There has been plenty for school administrators and students to criticize in the recent nutritional mandates promoted by Michelle Obama. From unsatisfying meals to increased costs, districts across the U.S. are trying to escape the strict regulations contained in the Healthy, Hunger-Free Kids Act implemented at the beginning of the month.
At one South Carolina school, however, the restrictions are having a direct impact not only on the morale of students but on the ability of its special needs population to engage in stimulating activities.
Thanks to Michelle Obama, Chick-fil-A Banned from School http://t.co/8XW6z7V3m8 She should stay out of everyone's lunch box.Who elected her?
— Women for Liberty (@WomenforLiberty) July 14, 2014
“They don’t meet the standards,” Principal Paul Browning said. “We’re struggling with it.”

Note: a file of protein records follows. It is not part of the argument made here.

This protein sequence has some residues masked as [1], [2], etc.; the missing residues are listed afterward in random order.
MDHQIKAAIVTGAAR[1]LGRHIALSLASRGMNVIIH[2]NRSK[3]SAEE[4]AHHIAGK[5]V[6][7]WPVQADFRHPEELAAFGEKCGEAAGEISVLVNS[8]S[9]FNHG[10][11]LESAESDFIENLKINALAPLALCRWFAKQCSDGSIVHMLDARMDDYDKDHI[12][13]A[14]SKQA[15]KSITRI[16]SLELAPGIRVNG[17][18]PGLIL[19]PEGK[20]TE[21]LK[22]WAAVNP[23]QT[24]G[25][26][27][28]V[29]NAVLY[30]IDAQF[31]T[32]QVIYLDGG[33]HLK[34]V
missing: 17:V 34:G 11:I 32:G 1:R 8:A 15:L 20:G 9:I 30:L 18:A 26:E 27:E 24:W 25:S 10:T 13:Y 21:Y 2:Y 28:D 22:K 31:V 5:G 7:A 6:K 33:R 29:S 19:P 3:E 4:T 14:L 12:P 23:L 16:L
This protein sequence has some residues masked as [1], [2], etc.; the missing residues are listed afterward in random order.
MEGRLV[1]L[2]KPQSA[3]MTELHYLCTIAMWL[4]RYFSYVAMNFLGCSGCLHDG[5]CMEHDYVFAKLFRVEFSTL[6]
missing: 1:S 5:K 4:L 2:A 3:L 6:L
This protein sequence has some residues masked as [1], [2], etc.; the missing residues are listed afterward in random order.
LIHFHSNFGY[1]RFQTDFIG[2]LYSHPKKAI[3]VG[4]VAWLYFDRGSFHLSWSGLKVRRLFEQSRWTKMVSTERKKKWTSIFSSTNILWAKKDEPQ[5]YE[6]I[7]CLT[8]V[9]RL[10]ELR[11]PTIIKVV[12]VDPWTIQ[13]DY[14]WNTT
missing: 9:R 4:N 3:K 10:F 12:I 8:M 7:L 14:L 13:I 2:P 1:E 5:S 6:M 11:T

The chicken sandwiches were obvious draws for students with a desire for something different. More importantly, funds raised from their sale went toward special outings for the school’s special education department.
“It’s going to be tough for a lot of us,” he said. “We will take a hit, but we’ll adjust. It’s going to make us be even more creative.”
Horry County Schools spokesperson Teal Harding noted that the sandwiches are not the only casualty of the first lady’s activism.
“The district is working on information for schools on how to ensure compliance with nutritional regulations for school celebrations, fundraisers and special events,” she explained.
Reports indicate that any food sold between midnight and 30 minutes after school ends on a school day are subject to these mandates.
Chick-fil-A sandwiches contain 440 calories, 90 more than the new regulations allow for entrée items. The sodium content also exceeds the maximum.
BCN editor’s note: This article first appeared at Western Journalism.